As previously discussed, "[i]f the owner, or any of the owners, or any person having a claim against or interest in the property is dissatisfied with the amount of compensation as estimated in the declaration of taking and deposited in court, as provided for in Code Section 32-3-7, such person or persons, or any of them, shall have the right, at any time subsequent to the filing of the declaration and the deposit of the fund into court, but not later than 30 days following the date of the service as provided for in Code Sections 32-3-8 and 32-3-9, to file with the court a notice of appeal, the same to be in writing and made a part of the record in the proceedings." OCGA § 32-3-14. "It is well-settled that once a condemnation proceeding has been initiated by a condemning authority, that proceeding establishes the exclusive avenue for litigating the issues of just and adequate compensation. [Cits.] If, in a condemnation action initiated pursuant to the declaration of taking procedure set forth at OCGA § 32-3-1 et seq., the condemnee fails to file a timely appeal on the issue of value,. . . the trial court is required to `enter judgment in favor of the condemnee and against the condemnor for the sum of money deposited by the condemnor with the declaration of taking.' OCGA § 32-3-13 (b). That award then becomes res judicata with respect to the issue of just and adequate compensation." Dept. of Transp. v. Samuels, 185 Ga. App. 871, 872-873 ( 366 S.E.2d 181) (1988). Having failed to appeal within the requisite period of time, Lil Champ cannot now raise the issue of business losses.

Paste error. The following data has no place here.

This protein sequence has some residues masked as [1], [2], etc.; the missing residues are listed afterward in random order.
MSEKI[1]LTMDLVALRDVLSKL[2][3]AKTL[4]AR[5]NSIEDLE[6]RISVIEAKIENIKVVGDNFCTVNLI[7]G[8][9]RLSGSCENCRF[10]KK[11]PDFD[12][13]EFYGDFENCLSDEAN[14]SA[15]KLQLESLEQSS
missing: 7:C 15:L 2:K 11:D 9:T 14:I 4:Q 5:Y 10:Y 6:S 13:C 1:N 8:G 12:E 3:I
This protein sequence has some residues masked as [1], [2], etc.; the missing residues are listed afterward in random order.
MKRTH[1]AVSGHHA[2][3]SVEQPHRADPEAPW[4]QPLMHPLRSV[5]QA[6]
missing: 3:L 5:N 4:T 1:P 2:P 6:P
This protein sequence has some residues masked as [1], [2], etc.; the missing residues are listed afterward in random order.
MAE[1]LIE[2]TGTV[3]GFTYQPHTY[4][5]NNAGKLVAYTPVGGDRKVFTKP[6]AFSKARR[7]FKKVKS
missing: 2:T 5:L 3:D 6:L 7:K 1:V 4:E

Moreover, the DOT was not required to include business losses in its computation of just and adequate compensation "Post-taking business losses can be recovered as a separate element in instances when the business belongs to a separate lessee or when the business belongs to the landowner and there is a total taking of the business. In either event, business losses are recoverable as a separate item only if the property is `unique' and the loss is not remote or speculative." Dept. of Transp. v. Acree, 266 Ga. 336 ( 467 S.E.2d 319) (1996). Therefore, "business losses are pled as a separate element, apart from the valuation of the leasehold upon which the business is operated." Bill Ledford Motors v. Dept. of Transp., 225 Ga. App. 548, 550 ( 484 S.E.2d 510) (1997). Accordingly, Lil Champ was required to file an appeal from the DOT's estimate of the fair market value and plead business losses as a separate element. Having failed to do so, Lil Champ cannot now complain that it should be able to recover more than the fair market value of the leasehold.
5. Lil Champ also argues the trial court erred when it awarded Lil Champ nothing for its leasehold interest. "A leasehold interest is property for which the leaseholder is entitled to receive compensation when his interest is taken or damaged for a public purpose. The traditional measure of compensation is the market value of the leasehold for the remainder of the unexpired lease on the date of taking." (Citations omitted.) Bill Ledford Motors, supra at 549. "Generally, a leasehold has value to the lessee only if he is paying below-market rent and, to the extent that a fee is encumbered by a lease for below-market rent, it is of a correspondingly lesser value to the lessor. (Emphasis omitted.) Fulton County v. Funk, 266 Ga. 64, 65 ( 463 S.E.2d 883) (1995) (citing MARTA v. Funk, 263 Ga. 385, 387-388 ( 435 S.E.2d 196) (1993).